GattService::UUID_BATTERY_SERVICE};

The following is the application's main function. The code is straight forward enough: We initialise the BLE nrf object, adding the Appearance and various services that are supported. Then start advertising.

main.cpp

int main(void)
{
    
    /* Setup blinky led */
    oneSecondLed=1;
    
    /* Setup an event handler for GAP events i.e. Client/Server connection events. */
    nrf.getGap().setEventHandler(new GapEventHandler());
    
    /* Initialise the nRF51822 */
    nrf.init();

    /* Make sure we get a clean start */
    nrf.reset();    

    /* Add BLE-Only flag and complete service list to the advertising data */
    advData.addFlags(GapAdvertisingData::BREDR_NOT_SUPPORTED);
    advData.addData(GapAdvertisingData::COMPLETE_LIST_16BIT_SERVICE_IDS, 
                   (uint8_t*)uuid16_list, sizeof(uuid16_list));
    advData.addAppearance(GapAdvertisingData::GENERIC_THERMOMETER);
    nrf.getGap().setAdvertisingData(advData, scanResponse);

    /* Health Thermometer Service */
    thermService.addCharacteristic(thermTemp);
    nrf.getGattServer().addService(thermService);
    
    /* Add the Battery Level service */
    battService.addCharacteristic(battLevel);
    nrf.getGattServer().addService(battService);

    /* Start advertising (make sure you've added all your data first) */
    nrf.getGap().startAdvertising(advParams);
    advertisingStateLed = 1;
    

    for (;;)
    {
        /* Now that we're live, update the battery level & temperature characteristics */
        updateServiceValues();
        wait(1);
    }
}

Every second we update the values for the battery level and temperature characteristics:

main.cpp

void updateServiceValues(void)
{
      /* Toggle the one second LED */
      oneSecondLed = !oneSecondLed;
      
      /* Update battery level */
      nrf.getGattServer().updateValue(battLevel.handle, (uint8_t*)&batt, sizeof(batt));
      /* Decrement the battery level. */
      batt <=50 ? batt=100 : batt--;;
      
      /* Update the temperature. Note that we need to convert to an ieee11073 format float. */
      float temperature = healthThemometer.read();
      uint32_t temp_ieee11073 = quick_ieee11073_from_float(temperature);
      memcpy(thermTempPayload+1, &temp_ieee11073, 4);
      nrf.getGattServer().updateValue(thermTemp.handle, thermTempPayload, sizeof(thermTempPayload));
}

Finally we have our GAP events handler. When a client device connects to our device, our device will stop advertising. Once the client has disconnected, we need to instruct our device to start re-advertising.

main.cpp

class GapEventHandler : public GapEvents
{
    //virtual void onTimeout(void) {}   
     
    virtual void onConnected(void)
    {
        advertisingStateLed = 0;
    }

    /* When a client device disconnects we need to start advertising again. */
    virtual void onDisconnected(void)
    {
        nrf.getGap().startAdvertising(advParams);
        advertisingStateLed = 1;
    }
};

To test our Bluetooth LE Health Thermometer, we compile, download and flash our program onto the Nordic nRF51822 board using the standard mbed workflow. When the board is powered, we will see the one second LED blinking regularly, and the advertising LED switched permanently on. We can then launch the Nordic Utility mobile application, open the temperature app, and click connect. The advertising LED on the board will switch off and the app will show data from our board:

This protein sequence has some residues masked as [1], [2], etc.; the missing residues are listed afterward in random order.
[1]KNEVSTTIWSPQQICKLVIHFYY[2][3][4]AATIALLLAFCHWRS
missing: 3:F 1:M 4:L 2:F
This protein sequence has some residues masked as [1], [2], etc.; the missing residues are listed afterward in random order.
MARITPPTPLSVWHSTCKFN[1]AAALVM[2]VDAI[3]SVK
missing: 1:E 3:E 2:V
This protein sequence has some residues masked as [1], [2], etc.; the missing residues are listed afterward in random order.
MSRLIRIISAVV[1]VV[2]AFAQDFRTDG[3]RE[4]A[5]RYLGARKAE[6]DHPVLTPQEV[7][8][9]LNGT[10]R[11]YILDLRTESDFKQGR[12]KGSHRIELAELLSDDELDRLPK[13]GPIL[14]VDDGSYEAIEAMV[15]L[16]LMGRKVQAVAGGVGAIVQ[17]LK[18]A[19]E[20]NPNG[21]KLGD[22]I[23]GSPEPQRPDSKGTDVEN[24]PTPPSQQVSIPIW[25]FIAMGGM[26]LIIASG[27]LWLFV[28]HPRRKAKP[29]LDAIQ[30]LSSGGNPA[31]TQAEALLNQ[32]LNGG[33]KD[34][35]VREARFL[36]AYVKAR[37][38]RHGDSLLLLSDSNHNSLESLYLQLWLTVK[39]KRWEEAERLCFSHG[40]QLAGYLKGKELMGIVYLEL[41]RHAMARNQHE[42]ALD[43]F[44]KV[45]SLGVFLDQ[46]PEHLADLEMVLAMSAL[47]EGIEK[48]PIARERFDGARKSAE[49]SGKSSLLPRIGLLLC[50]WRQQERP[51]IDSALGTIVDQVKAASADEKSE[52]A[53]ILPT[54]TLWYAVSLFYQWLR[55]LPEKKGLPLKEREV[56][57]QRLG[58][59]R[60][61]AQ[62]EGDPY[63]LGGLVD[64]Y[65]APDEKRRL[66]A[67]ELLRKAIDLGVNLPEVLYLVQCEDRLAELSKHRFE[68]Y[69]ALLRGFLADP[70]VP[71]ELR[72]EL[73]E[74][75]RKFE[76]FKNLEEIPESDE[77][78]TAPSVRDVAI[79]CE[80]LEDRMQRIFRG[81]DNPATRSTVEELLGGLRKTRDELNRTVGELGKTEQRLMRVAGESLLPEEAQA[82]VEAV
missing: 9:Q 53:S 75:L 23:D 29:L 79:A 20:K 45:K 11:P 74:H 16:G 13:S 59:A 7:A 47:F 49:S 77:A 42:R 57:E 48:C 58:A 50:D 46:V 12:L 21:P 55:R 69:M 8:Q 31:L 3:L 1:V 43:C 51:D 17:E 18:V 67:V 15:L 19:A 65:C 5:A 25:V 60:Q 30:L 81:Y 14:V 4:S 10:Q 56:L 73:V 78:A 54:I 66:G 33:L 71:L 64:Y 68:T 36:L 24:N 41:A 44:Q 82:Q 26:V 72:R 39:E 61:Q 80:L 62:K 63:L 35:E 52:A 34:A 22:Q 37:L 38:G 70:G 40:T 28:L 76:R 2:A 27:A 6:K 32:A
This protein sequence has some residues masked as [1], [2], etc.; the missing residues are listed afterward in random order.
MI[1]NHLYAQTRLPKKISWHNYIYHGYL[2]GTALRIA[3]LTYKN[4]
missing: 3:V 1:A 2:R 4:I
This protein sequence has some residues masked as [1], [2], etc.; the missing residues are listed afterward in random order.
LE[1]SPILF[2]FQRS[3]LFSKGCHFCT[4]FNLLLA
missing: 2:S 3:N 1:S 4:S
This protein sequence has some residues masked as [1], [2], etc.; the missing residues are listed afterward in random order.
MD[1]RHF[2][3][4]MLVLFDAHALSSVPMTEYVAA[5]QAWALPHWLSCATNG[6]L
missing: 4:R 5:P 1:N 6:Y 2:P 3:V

/media/uploads/donalm/temperature_monitor.jpg

Once we press the disconnect button on in the app, the app will stop displaying updates and the board's advertising LED will switch on again.

Final Notes

The whole mbed program is running on the single-chip Nordic Bluetooth device, and connecting up to the temperature sensor was as simple as pulling in a component from the component database, so hopefully this gives a good feel for how simple it should be to create a working Bluetooth LE device that can be made really cheaply.

If you want to get hold of one of the boards when they are released, take a look at:

Information

Check out the Bluetooth Developers site for a webinar about adding Bluetooth Smart using the mbed BLE API https://developer.bluetooth.org/DevelopmentResources/Pages/Webinars.aspx

12 comments on Bluetooth LE Example on mbed - Health Thermometer!:

28 Feb 2014

Sweet! Is this running natively on the nRF51822?

28 Feb 2014

Good~

28 Feb 2014

@Joris, yes it is!

07 Mar 2014

Do you know if it is possible to have the "mbed enabled" firmware. We have a project with these chips, and we'd like to switch from their native sdk to mbed IDE before we have written too much code. It doesn't matter if the firmware is only beta.

Thanks

07 Mar 2014

We are also starting a project with these chips and would love to be able to use mbed. Do you have a projected timeframe for when these boards will be available or even just the option to compile for this target as we have some dev boards with these chips at hand and could probably use the Segger tools to do the flashing.

Thanks

08 Mar 2014

Is there some way to add the mKit as a device yet? I would like to experiment with the code on a PCA10004 board using jlink to download the binary manually. However I can't find the "Add to your mbed compiler" link on the mKIT device page.

28 Mar 2014

Does the battery value get transmitted immediately upon calling nrf.getGattServer().updateValue(battLevel.handle, (uint8_t*)&batt, sizeof(batt)) or does the profile only send updates periodically according to some preset rate?

In our particular application, we are looking to send information with low latency but asynchronously driven by an interrupt (like a keyboard key press). Do only certain profiles support this functionality?

Thanks for any insight.

10 Apr 2014

Can I download code with my FRDM board based CMSIS-DAP debugger? And how?

17 Apr 2014

Can I flash the .HEX file generated from BLE_Health_Thermometer_Blog program onto a PCA10001 from the nRF51822 Development Kit??

17 Apr 2014

all i get when i compile and run the program is SWD ERROR file on the mbed

21 Apr 2014

Hi Donal, Are you using Nordic's SoftDevice or sometimes called the 'Soft Stack?'

if no, Where did the BLE stack come from?

if yes, Where can I find the BLE stack component in the SDK?

KK.

05 May 2014

It's working with the iOs app!